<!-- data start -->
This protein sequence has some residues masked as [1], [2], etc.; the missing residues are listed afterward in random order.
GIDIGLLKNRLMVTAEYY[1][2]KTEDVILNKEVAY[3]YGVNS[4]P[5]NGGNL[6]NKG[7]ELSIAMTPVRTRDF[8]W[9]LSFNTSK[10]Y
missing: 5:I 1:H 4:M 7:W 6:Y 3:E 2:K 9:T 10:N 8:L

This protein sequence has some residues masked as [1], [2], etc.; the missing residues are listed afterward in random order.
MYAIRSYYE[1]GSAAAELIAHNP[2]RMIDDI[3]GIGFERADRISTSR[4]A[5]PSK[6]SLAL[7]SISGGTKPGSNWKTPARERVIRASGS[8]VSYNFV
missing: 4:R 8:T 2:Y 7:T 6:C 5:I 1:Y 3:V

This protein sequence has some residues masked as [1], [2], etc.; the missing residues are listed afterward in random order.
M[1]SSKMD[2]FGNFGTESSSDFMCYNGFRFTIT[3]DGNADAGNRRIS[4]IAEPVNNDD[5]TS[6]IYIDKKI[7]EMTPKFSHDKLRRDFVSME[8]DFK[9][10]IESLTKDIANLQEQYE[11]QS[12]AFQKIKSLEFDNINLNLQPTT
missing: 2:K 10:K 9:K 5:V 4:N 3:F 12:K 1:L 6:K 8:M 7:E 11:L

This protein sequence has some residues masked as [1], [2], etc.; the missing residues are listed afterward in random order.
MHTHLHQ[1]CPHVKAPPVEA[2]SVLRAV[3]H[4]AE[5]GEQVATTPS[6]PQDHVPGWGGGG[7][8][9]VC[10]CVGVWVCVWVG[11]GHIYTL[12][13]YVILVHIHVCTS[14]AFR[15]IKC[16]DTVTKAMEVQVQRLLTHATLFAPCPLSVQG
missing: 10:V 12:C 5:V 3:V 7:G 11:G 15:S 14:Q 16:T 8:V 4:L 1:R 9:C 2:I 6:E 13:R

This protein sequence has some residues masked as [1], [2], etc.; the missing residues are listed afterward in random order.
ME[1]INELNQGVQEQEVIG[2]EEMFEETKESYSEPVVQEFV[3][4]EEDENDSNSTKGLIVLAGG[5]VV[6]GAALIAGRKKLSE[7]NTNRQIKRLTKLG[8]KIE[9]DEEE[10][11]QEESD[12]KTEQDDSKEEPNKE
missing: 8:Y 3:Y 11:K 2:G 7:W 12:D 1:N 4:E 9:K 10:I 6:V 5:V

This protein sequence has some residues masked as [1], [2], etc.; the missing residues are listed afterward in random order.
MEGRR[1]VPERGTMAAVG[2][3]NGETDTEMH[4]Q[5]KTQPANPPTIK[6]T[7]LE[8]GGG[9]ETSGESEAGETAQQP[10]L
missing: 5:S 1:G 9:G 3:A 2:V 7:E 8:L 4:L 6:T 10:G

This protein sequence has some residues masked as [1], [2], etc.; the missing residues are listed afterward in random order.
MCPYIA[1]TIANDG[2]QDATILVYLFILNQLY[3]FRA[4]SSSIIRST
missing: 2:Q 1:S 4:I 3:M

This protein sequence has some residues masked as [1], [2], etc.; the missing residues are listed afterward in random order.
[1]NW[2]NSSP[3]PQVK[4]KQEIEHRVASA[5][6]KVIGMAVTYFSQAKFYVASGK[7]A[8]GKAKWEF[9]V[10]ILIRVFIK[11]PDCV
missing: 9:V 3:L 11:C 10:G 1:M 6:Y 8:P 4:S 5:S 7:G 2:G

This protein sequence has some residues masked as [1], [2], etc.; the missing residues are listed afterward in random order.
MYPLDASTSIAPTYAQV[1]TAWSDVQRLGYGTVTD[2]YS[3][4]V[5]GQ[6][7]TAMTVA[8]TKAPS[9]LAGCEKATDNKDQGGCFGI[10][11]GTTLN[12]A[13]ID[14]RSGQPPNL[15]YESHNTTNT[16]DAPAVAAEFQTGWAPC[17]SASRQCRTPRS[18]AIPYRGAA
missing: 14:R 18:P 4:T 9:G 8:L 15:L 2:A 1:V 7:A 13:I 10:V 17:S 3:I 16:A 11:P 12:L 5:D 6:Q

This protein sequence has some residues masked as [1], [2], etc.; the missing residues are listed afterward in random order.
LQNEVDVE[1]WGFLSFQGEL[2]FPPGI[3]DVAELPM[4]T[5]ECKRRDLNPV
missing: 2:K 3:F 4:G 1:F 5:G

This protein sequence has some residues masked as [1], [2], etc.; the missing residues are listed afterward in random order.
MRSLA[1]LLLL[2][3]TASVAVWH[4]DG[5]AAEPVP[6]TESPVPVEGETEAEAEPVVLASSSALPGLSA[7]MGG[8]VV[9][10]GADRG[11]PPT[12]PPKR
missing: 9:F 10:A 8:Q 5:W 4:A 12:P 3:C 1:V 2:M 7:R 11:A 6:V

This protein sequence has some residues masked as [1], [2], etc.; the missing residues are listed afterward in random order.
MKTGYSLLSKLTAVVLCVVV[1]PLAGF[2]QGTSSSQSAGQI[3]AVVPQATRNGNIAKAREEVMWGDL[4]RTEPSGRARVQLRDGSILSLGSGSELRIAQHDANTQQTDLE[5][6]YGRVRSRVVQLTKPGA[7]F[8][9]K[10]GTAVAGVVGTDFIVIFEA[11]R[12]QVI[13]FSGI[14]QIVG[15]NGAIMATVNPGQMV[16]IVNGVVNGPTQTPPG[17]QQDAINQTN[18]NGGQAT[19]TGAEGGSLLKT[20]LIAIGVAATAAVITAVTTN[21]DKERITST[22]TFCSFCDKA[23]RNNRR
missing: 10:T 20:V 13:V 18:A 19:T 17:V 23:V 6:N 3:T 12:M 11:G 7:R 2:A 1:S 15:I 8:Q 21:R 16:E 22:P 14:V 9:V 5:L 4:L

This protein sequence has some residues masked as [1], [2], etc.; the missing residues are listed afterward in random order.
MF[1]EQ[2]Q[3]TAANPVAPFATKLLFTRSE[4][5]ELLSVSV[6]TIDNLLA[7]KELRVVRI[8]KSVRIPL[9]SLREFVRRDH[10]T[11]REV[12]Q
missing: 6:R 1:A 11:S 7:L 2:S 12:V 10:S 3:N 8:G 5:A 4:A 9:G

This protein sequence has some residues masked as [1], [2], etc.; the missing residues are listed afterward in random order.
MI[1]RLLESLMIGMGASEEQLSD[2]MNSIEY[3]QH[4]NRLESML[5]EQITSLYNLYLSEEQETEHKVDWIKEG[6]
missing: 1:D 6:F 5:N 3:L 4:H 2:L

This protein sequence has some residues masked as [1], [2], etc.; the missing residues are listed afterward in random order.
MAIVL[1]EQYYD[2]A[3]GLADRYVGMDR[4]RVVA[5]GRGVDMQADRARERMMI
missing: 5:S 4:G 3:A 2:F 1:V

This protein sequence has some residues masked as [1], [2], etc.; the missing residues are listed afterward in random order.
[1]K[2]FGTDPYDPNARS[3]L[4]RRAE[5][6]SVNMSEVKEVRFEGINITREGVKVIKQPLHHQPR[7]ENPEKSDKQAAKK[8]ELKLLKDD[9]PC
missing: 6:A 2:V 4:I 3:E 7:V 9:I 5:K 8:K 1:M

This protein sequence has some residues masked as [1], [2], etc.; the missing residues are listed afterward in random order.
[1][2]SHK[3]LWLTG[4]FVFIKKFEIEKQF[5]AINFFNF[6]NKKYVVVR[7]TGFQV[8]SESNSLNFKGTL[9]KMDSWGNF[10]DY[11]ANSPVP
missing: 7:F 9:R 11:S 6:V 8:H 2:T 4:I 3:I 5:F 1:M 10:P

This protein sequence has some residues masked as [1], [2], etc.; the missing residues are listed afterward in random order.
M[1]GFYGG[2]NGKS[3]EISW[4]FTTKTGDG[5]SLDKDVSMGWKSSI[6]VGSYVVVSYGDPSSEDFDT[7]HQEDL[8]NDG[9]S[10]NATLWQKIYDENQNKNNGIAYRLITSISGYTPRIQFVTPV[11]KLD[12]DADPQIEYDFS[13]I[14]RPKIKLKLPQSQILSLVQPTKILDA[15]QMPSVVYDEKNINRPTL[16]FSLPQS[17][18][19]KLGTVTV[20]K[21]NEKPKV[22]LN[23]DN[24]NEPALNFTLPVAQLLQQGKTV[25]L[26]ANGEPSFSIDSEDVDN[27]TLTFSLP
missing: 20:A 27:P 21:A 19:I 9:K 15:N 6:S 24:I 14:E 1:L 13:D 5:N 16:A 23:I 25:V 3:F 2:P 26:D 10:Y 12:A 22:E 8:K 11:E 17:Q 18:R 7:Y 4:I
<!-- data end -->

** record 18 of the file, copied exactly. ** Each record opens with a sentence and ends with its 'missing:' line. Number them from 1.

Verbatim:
This protein sequence has some residues masked as [1], [2], etc.; the missing residues are listed afterward in random order.
M[1]GFYGG[2]NGKS[3]EISW[4]FTTKTGDG[5]SLDKDVSMGWKSSI[6]VGSYVVVSYGDPSSEDFDT[7]HQEDL[8]NDG[9]S[10]NATLWQKIYDENQNKNNGIAYRLITSISGYTPRIQFVTPV[11]KLD[12]DADPQIEYDFS[13]I[14]RPKIKLKLPQSQILSLVQPTKILDA[15]QMPSVVYDEKNINRPTL[16]FSLPQS[17][18][19]KLGTVTV[20]K[21]NEKPKV[22]LN[23]DN[24]NEPALNFTLPVAQLLQQGKTV[25]L[26]ANGEPSFSIDSEDVDN[27]TLTFSLP
missing: 20:A 27:P 21:A 19:I 9:K 15:N 6:S 24:I 14:E 1:L 13:D 5:N 16:A 23:I 25:V 3:F 2:P 26:D 10:Y 12:A 22:E 8:K 11:E 17:Q 18:R 7:Y 4:I